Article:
The intent of these is to help you throughout the day.  This is certainly not about creating some new law that you have to do them.  These are not tasks on a to-do list.  They are not an end to themselves either.  They are here and have been available for years and centuries.  They are not a creation or gimmick.

If our journey was a road trip, these are some of the modes of transportation to get to the end.  If your journey is as mine, to look for God throughout the day, then pick one and take it for a test drive.  What are you waiting for, it is time to hit the road!   Rejoice always; pray without ceasing; in everything give thanks; for this is God's will for you in Christ Jesus.   (1Th 5:16-18 NASB)

May I Ask?  Why DO you want to see God throughout your day?
May I Suggest?  Examine your own wants and desires.  Ask yourself, "Do I want to be seen as good or do I want God?"  After that, move forward with integrity knowing yourself better and I pray, knowing God more!

Just What Is Spiritual Direction? A Dialog of Sorts

As a pastor, I am supposed to be spiritual - whatever that means.  I am supposed to be more in touch with God than everyone else.  From experience though, I can tell you, we don't get a ton of guidance in graduate school in being spiritual - if it all.  On my own, I explored and learned about those practices that were supposed to be okay for us modern-day Christians.  Yet, as I searched, like many others have, I have come to find there is so much more to our spiritual practices (yes, even in Christianity...maybe, ESPECIALLY in Christianity) than we have realized or was past down.
       In a world now inundated with mixed and misunderstood messages on the meaning and purpose of lives, many have begun to seek more ancient paths. One of those paths is spiritual direction. This growing interest in spiritual direction crosses not only denominational lines but religious traditions. For the Christian faith, spiritual direction was practice in our Jewish heritage and has been practiced since the incarnation of God in Jesus Christ. While it was part of our beginnings, spiritual direction became a side note to Church history. My own VERY Christian journey, has brought me to enter course work again in gaining Certification in Spiritual Formation in the United Methodist Church, to help others grow in their relationship with God through spiritual direction.  So today, as we return to the practice of spiritual direction we need to ask, “Just what is spiritual direction?”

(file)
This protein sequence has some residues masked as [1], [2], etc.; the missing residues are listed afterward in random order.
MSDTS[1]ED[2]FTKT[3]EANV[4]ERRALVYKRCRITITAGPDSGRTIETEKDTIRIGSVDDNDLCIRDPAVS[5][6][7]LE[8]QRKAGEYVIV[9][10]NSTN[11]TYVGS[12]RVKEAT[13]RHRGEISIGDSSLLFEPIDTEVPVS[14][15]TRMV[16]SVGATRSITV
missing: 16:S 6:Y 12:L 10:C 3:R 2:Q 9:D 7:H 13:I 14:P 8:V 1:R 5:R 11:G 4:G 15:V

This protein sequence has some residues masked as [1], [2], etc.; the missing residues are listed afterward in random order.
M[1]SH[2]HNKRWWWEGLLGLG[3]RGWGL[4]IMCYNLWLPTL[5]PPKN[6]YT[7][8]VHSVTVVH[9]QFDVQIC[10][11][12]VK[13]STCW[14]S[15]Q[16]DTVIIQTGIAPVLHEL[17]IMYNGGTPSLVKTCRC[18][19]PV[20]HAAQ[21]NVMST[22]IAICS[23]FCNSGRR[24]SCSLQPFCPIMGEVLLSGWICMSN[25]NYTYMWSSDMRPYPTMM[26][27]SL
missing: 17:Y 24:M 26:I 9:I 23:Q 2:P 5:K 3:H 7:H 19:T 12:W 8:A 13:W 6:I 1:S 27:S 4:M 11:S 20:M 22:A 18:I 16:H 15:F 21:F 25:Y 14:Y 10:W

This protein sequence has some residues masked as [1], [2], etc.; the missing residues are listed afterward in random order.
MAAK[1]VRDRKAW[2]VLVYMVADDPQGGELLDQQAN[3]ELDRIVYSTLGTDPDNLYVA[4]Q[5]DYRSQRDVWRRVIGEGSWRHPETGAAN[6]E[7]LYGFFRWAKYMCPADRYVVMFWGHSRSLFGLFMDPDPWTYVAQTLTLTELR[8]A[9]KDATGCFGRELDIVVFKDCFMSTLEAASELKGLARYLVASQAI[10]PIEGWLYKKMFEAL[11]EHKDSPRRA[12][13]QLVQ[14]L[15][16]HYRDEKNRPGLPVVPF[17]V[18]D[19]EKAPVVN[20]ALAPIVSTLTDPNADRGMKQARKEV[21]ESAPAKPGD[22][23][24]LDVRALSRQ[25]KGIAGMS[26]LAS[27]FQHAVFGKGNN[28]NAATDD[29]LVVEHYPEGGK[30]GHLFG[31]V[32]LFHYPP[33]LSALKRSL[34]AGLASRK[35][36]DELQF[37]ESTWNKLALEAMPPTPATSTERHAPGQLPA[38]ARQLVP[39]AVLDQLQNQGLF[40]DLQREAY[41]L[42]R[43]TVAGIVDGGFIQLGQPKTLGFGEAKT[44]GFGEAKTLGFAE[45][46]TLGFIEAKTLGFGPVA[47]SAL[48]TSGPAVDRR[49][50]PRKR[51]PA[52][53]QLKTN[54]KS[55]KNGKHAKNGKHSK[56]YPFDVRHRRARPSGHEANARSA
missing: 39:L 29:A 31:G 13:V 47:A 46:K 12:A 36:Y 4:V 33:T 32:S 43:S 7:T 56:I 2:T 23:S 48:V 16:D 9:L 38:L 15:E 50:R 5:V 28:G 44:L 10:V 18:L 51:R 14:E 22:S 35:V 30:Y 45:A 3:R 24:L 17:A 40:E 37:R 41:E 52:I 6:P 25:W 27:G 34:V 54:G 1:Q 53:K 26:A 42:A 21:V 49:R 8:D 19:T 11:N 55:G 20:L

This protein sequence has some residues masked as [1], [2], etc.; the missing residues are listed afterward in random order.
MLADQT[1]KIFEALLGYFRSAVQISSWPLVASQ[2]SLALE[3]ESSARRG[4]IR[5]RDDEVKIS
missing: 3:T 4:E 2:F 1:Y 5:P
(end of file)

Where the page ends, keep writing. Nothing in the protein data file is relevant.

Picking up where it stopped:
Evidence of Spiritual Direction in Scripture & Tradition     
     The trappist monk, Thomas Merton wrote, “The whole purpose of spiritual direction is to penetrate beneath the surface of a [person’s] life...”  But where did we first get the inclination to do this, to seek out assistance?”  For the follower of Jesus Christ, we can find the beginnings of spiritual direction in the Old Testament.  We see there the Queen of Sheba visiting King Solomon to learn from his wisdom.  We see it in the counsel of Moses' father-in-law.
        Kathleen Fischer observes that Jesus lived a life offering spiritual direction to others. He did it with Nicodemus and the woman at the well (Jn 3:1-21 and 4:7-19). What is more, this was also patterned in Jesus’ life among the disciples (take your pick of verses!).   This is in keeping with Merton’s own description of what a spiritual director does. This work, “...helps another to recognize and to follow the inspirations in his [or her] life, in order to arrive at the end to which God is leading...” What we have in Scripture is a history of practiced care for other people’s faith and work of God in their lives. This is significant for us as we consider advocating and practicing spiritual direction. It is not foreign to our Christian heritage but grounded in God’s revelation to us.  For those of us who follow in footsteps of John Wesley and the Methodist tradition, I noted recently here, Wesley was a director of sorts to his clergy and in his many letters and journals, his spiritual direction given to laity as well.
        Though the practice of spiritual direction was neglected in more recent traditions and centuries, we must note spiritual direction was a significant practice in the early development of the church. The followers of Jesus Christ in those early years, sought out the desert hermits, the abbas and ammas, for guidance. This seeking for direction in spiritual things continued in the monasteries and convents. The influence of directors such as Teresa of Avila, John of the Cross and St. Benedict attest to the lasting effects of spiritual direction on the Church universal.
       The resources available to us today testify to the enduring nature of the practice of spiritual direction. It is the continued, “...working with the Spirit...” on the part of modern practitioners of this ancient practice of carrying for the spiritual journey of others.  Spiritual directors are doing the work of being, in Merton’s terms, “God’s ushers.” 

Spiritual Direction Is Not Therapy 
       More recently, a gathering of religious leaders began working through this very issue of defining what is spiritual direction.  They started with identifying what it most certainly is not. Spiritual direction is not therapy. Therapy is about problem solving. Nor is it pastoral or Christian counseling. Both of these have as their focus a particular problem. These, Thomas Merton notes, are serious issues and should not be neglected. Therapy and counseling is a different work and not the area of a spiritual director. Spiritual directors ought be aware of their role and should be prepared to take steps to refer an individual to a licensed therapist when necessary.